Long-term satisfaction of resettled communities: An assessment of physical performance of post-disaster housing

Eshi Wijegunarathne, Gayan Wedawatta, Jude Prasanna, Bingunath Ingirige

Research output: Chapter in Book/Report/Conference proceedingConference contribution

Abstract

Sri Lanka experiences regular natural hazard-related disasters: flooding, landslides, cyclones and droughts. These events cause devastating effects in terms of human casualties, disturbing settlements and damaging properties. Besides human casualties, one of the most visible and striking effects of these disasters is the destruction of houses: as a result, there is a requirement for post-disaster housing reconstruction. Post-disaster housing delivery can be either assistance in rebuilding original dwellings or permanent relocation to resettlement schemes. Under any of these circumstances, implementation of relocation schemes must ensure that the beneficiaries are ultimately satisfied in order to safeguard performance of such construction initiatives in the long term. The purpose of this study is to quantitatively assess and compare the long-term satisfaction of the relocated communities in relation to physical performance of the housing reconstruction projects. In addition to a literature review carried out on key performance indicators (KPIs) to investigate the long-term performance of post-disaster housing reconstruction, a survey was carried out with the occupants of flood-, landslide- and tsunami-induced relocation projects in Sri Lanka. The empirical evidence revealed that resettled communities in all three case studies were mildly satisfied in the long term in terms of physical performance of the relocation. Furthermore, provision for alteration and expansion, orientation and layout of the house, the number of rooms, and lighting and ventilation were found to be important factors that require special attention with regard to planning and design for long-term physical performance of post-disaster housing because these were found to statistically correlate with overall satisfaction across the three case study projects.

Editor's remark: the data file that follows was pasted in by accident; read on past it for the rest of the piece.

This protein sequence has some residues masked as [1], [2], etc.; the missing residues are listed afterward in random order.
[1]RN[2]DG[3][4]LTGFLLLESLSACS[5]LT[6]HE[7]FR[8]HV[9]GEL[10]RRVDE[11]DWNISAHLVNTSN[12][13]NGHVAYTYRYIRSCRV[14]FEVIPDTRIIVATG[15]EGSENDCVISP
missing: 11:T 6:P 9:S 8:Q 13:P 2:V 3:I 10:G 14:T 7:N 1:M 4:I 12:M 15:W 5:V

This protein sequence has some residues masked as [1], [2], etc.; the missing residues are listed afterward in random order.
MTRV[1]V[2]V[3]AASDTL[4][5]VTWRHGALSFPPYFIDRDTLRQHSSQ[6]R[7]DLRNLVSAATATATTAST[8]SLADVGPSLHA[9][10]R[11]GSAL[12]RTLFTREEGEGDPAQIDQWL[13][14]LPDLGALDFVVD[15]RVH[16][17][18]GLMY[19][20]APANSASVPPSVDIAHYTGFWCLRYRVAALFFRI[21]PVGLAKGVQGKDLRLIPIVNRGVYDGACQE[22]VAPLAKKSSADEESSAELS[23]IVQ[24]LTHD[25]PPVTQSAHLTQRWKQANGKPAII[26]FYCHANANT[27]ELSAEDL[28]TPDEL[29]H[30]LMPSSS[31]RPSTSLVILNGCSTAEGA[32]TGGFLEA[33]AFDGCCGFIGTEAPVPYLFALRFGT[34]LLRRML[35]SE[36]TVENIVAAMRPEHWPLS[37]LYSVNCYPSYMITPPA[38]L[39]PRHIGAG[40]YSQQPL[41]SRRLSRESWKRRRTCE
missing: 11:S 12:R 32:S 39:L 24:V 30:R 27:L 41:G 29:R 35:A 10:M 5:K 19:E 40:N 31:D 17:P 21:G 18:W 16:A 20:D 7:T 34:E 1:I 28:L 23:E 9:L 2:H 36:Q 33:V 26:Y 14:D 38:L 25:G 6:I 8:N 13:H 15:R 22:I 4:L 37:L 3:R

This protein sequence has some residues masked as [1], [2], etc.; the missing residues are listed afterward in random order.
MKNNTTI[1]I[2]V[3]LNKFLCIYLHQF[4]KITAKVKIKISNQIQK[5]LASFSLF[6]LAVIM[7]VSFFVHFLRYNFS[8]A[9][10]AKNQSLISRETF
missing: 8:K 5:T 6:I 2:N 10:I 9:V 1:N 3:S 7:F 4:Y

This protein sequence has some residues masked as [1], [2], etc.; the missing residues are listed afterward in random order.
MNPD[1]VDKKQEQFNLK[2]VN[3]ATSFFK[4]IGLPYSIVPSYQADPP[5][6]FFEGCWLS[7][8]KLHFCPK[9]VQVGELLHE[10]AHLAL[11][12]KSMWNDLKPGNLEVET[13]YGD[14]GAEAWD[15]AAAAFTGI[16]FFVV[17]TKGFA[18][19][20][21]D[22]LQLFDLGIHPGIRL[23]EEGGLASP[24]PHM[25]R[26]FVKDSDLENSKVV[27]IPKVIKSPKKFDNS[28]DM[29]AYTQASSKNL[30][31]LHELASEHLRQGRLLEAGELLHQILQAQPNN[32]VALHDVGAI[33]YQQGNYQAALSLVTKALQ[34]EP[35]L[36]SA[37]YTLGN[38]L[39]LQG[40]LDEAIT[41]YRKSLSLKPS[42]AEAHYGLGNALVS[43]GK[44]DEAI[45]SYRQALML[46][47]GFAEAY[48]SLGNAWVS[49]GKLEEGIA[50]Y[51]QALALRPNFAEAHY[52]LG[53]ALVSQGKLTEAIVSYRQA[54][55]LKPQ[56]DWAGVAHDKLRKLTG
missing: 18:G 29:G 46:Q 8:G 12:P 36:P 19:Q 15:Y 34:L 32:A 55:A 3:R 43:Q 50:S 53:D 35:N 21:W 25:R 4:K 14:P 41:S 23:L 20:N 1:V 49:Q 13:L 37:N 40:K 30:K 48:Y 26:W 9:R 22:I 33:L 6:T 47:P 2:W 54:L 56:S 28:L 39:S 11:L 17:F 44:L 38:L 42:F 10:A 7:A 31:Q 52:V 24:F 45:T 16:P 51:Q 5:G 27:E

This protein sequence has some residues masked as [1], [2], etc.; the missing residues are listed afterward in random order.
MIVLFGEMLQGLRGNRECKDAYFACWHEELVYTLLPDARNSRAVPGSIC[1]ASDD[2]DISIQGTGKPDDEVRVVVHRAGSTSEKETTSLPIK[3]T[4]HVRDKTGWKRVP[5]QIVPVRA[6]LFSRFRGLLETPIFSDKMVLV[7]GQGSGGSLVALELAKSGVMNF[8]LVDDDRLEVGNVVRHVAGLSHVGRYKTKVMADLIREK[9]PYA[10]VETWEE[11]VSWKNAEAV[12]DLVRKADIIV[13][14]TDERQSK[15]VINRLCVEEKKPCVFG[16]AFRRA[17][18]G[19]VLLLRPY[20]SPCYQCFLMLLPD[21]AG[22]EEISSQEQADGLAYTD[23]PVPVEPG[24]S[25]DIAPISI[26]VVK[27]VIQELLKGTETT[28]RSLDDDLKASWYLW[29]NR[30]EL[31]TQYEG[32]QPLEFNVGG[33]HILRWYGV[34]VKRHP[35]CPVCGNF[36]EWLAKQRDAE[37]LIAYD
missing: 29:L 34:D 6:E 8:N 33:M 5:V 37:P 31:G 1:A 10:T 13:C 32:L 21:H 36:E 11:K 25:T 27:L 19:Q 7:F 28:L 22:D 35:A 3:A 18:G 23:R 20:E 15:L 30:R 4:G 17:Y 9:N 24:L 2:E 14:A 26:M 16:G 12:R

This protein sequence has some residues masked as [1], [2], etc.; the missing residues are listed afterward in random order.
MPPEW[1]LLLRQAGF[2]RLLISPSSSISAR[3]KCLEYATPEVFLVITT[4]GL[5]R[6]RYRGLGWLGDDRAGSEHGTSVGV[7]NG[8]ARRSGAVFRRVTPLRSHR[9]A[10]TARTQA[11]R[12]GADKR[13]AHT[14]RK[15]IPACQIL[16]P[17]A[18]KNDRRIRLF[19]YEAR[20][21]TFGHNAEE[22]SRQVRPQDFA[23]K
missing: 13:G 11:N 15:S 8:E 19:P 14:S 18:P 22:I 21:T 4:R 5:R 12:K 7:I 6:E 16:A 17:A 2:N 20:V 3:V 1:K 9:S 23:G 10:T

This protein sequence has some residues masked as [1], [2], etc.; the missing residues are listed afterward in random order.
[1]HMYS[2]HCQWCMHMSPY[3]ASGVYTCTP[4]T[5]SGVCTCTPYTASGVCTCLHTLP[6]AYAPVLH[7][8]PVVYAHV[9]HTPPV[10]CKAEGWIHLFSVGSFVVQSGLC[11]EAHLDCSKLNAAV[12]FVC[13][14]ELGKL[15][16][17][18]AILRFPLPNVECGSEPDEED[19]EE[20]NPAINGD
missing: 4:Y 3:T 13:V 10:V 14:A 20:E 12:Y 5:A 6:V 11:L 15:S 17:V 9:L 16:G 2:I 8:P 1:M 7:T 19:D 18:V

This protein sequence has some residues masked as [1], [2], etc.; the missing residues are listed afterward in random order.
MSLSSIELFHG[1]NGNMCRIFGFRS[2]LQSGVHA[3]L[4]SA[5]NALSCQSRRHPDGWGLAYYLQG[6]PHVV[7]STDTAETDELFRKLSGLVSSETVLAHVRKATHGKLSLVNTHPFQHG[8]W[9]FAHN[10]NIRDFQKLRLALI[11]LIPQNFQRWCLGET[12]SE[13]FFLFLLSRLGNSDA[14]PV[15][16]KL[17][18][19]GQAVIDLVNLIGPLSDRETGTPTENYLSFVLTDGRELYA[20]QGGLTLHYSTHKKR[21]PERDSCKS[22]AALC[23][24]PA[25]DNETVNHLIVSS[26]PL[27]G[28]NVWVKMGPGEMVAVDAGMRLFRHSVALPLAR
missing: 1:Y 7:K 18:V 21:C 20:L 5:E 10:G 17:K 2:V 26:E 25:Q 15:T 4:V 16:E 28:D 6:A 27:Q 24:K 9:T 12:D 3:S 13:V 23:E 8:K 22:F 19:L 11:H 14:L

Original languageEnglish
Title of host publicationProcedia Engineering
PublisherElsevier
Pages1147-1154
Volume212
DOIs
Publication statusE-pub ahead of print - 22 Feb 2018

Fingerprint

disaster
relocation
landslide
natural hazard
literature review
tsunami
cyclone
ventilation
flooding
drought
project
effect

Bibliographical note

© 2018 The Authors. Published by Elsevier Ltd.. Attribution-NonCommercial-NoDerivatives 4.0 International (CC BY-NC-ND 4.0)

Keywords

  • long-term performance
  • physical performance
  • community satisfaction
  • post-disaster housing
  • sustainable construction
  • reconstruction

Cite this

Wijegunarathne, E., Wedawatta, G., Prasanna, J., & Ingirige, B. (2018). Long-term satisfaction of resettled communities: An assessment of physical performance of post-disaster housing. In Procedia Engineering (Vol. 212, pp. 1147-1154). Elsevier. https://doi.org/10.1016/j.proeng.2018.01.148
Wijegunarathne, Eshi ; Wedawatta, Gayan ; Prasanna, Jude ; Ingirige, Bingunath. / Long-term satisfaction of resettled communities: An assessment of physical performance of post-disaster housing. Procedia Engineering. Vol. 212 Elsevier, 2018. pp. 1147-1154
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Wijegunarathne, E, Wedawatta, G, Prasanna, J & Ingirige, B 2018, Long-term satisfaction of resettled communities: An assessment of physical performance of post-disaster housing. in Procedia Engineering. vol. 212, Elsevier, pp. 1147-1154. https://doi.org/10.1016/j.proeng.2018.01.148

Long-term satisfaction of resettled communities: An assessment of physical performance of post-disaster housing. / Wijegunarathne, Eshi; Wedawatta, Gayan; Prasanna, Jude; Ingirige, Bingunath.

Procedia Engineering. Vol. 212 Elsevier, 2018. p. 1147-1154.

Research output: Chapter in Book/Report/Conference proceedingConference contribution

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N1 - © 2018 The Authors. Published by Elsevier Ltd.. Attribution-NonCommercial-NoDerivatives 4.0 International (CC BY-NC-ND 4.0)